Northwestern’s African Students Association held a vigil at The Rock Tuesday to commemorate the shootings of four African American men in recent days.
Three men, Mohamedtaha Omar, 23, Adam Mekki, 20, and Muhannad Tairab, 17 were murdered “execution-style” in Fort Wayne, Indiana, according to local police. Two of the men were Sudanese immigrants. Two were Muslim.
Abdi Mohamed, 17, was shot by a police officer during an argument with another man, angering onlookers who said the unarmed boy wasn't a threat. The shots put Mohamed into a coma, which according to the Facebook event for Tuesday's vigil, he has recently come out of. Mohamed is from Kenya.
Tuesday’s vigil started with a discussion of the events and a prayer. Afterwards, vigil participants were encouraged to speak about how they were affected by the events.
Coming from a variety of backgrounds, including Islam, Christianity and Judaism, attendees spoke about their religions and recited Quran verses in various languages.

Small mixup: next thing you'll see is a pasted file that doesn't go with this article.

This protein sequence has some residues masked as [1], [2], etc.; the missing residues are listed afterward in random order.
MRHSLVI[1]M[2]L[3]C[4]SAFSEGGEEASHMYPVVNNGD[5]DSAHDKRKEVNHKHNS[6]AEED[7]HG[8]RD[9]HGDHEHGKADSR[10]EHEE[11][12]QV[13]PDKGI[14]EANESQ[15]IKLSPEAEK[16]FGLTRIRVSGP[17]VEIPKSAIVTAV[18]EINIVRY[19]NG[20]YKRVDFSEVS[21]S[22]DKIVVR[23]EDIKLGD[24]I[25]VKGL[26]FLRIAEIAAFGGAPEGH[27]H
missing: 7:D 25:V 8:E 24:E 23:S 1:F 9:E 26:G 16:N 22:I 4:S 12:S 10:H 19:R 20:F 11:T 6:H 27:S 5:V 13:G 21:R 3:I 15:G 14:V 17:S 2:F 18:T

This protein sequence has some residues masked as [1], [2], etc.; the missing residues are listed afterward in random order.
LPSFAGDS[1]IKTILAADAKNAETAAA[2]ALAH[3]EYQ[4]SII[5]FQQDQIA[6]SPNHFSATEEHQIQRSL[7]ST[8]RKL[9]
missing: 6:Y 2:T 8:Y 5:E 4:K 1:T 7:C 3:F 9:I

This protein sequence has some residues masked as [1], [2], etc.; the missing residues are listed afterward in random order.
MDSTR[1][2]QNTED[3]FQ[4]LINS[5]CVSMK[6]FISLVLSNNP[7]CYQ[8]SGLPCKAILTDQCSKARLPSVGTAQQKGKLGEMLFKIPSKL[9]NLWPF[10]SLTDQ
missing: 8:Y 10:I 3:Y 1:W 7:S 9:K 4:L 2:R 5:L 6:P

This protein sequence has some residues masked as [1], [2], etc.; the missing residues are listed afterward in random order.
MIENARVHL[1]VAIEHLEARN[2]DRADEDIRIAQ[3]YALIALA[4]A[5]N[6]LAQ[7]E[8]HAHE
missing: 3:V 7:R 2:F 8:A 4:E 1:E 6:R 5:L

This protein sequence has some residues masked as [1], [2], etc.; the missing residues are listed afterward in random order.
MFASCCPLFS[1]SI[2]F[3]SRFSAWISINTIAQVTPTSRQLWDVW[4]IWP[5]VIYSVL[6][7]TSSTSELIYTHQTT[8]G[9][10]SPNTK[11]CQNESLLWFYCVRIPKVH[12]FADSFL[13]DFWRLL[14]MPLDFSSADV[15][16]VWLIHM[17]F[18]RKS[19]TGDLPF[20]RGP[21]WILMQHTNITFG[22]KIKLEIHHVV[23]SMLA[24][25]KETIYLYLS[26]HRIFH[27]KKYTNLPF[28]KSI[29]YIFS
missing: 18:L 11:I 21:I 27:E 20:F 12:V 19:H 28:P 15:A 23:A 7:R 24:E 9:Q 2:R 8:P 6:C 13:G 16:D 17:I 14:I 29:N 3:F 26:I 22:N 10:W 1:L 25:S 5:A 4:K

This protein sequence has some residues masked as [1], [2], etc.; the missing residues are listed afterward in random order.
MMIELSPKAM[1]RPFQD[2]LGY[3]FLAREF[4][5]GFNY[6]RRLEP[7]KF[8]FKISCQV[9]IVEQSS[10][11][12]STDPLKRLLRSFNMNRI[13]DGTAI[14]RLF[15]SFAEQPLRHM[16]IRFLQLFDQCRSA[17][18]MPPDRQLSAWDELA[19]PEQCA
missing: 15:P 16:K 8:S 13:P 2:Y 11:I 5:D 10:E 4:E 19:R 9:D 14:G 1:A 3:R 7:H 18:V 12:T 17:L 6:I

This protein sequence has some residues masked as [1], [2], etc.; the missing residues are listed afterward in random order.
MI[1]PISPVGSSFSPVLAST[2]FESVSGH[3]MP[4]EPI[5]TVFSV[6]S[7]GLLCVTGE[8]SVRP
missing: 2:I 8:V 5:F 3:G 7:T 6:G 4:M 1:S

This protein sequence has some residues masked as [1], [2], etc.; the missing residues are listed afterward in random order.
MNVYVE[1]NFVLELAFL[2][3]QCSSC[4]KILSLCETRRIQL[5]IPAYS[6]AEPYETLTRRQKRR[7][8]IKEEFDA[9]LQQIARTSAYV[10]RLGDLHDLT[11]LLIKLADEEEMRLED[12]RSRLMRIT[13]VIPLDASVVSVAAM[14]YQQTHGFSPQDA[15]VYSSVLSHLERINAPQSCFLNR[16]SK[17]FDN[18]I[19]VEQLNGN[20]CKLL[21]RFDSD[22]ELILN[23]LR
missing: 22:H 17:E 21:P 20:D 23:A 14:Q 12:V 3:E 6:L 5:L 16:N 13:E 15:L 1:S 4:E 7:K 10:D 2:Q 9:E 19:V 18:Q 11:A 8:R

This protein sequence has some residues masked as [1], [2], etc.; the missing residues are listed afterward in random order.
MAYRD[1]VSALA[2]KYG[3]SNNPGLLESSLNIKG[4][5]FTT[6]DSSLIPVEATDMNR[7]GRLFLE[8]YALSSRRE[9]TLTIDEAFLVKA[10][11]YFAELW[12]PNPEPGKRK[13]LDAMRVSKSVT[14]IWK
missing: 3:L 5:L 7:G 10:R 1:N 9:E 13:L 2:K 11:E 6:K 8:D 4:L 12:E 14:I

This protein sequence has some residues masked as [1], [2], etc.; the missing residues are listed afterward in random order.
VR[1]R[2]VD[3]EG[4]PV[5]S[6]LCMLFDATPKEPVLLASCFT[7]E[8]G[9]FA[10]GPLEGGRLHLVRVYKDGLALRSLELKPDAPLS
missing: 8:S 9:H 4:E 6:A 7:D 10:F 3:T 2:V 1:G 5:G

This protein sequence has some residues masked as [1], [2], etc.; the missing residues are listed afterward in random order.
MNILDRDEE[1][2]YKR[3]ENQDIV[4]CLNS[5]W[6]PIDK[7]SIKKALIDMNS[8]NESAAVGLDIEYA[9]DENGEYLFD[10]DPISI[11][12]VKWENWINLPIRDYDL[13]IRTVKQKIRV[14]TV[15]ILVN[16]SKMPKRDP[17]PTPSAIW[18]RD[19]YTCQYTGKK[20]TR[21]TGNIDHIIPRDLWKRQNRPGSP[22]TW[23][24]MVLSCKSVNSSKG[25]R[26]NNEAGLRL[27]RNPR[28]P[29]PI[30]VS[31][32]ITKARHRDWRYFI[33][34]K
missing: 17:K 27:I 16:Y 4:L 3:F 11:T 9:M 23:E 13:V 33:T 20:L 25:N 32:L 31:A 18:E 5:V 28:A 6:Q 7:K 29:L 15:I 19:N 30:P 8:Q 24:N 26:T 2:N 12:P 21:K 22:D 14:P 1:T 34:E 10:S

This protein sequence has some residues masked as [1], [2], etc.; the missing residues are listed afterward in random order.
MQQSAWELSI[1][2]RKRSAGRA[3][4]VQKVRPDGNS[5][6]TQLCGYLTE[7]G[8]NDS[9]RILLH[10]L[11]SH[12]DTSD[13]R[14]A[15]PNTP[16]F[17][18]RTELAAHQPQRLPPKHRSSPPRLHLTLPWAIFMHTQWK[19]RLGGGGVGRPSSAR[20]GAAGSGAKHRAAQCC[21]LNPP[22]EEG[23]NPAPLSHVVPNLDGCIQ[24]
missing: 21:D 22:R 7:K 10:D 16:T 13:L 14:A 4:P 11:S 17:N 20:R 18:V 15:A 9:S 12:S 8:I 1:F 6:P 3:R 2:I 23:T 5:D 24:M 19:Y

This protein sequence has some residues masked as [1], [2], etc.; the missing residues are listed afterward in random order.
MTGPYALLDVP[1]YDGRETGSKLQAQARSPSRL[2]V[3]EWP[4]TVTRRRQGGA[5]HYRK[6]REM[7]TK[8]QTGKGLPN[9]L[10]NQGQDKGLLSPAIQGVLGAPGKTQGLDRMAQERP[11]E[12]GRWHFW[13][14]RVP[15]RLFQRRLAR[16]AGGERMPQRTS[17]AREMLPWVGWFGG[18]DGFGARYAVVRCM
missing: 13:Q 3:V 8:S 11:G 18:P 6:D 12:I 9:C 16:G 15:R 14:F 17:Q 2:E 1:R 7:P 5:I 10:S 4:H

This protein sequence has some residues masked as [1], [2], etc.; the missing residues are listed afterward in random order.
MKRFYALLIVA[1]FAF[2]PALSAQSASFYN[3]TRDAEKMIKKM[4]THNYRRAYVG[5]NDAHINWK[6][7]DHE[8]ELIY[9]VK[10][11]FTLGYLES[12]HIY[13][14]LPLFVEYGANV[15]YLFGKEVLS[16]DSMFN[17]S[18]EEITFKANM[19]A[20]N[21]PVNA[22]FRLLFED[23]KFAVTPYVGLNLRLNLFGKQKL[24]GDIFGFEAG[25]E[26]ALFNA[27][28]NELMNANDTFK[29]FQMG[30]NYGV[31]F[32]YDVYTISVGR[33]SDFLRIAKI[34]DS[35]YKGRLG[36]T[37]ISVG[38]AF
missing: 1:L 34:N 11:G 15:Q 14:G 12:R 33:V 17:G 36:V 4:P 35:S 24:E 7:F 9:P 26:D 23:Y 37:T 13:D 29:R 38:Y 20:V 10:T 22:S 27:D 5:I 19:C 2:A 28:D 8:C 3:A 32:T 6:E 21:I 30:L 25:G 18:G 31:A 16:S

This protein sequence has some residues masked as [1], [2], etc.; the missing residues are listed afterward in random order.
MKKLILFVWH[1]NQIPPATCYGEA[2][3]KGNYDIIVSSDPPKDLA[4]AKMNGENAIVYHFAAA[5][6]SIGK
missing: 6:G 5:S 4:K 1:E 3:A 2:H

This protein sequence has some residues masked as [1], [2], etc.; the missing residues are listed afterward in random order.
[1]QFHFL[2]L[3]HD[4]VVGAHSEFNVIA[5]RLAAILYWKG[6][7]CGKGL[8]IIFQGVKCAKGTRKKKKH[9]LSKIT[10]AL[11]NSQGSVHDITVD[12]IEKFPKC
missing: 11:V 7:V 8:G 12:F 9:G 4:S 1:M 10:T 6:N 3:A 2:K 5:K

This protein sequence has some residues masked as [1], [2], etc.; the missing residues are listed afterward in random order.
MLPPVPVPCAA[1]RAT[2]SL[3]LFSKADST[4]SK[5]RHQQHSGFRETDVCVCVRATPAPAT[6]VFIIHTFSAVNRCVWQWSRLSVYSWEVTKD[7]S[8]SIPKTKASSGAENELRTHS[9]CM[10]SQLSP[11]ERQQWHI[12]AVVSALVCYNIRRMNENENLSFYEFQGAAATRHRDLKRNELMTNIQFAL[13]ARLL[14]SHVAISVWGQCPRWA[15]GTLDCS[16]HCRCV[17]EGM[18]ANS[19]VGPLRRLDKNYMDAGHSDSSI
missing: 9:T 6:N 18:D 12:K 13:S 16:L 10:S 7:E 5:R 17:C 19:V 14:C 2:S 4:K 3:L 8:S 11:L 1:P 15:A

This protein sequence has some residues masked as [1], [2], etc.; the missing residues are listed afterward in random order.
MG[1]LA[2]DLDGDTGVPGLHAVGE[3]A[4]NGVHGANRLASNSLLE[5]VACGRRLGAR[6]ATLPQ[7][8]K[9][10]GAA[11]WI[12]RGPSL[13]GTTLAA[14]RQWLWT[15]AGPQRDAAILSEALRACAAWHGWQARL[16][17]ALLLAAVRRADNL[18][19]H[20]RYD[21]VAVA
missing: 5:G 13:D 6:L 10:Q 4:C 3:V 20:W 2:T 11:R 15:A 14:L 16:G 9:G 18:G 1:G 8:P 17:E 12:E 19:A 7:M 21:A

Speakers from immigrant backgrounds drew parralels between the discrimination they faced and the discrimination the victims faced. They drew parallels between the shootings and the killings of Trayvon Martin and Eric Garner.
Some said that these events showed how Black Muslims are marginalized. Muslim organizations were quick to put out statements and hold vigils within 24 hours after other Muslims were killed this year, but in this case the organizations said they were waiting for more information. Friends, participants said, were asking if the shootings were gang-related.
The shootings come in the wake of a rising tide of Islamaphobia and hate crimes against Muslims. Just over a year ago, three Muslim college students were killed near the University of North Carolina-Chapel Hill campus. Between the Nov. 13 Paris terrorist attacks and Dec. 20, there were 38 anti-Muslim hate crimes in the US, according to a study by California State University San Bernadino college professor Brian Levin.
“According to the Malcom X project, every 28 hours a black man is shot in this country," said Tahera Ahmad, Northwestern’s Associate Chaplain and Director of Interfaith Engagement.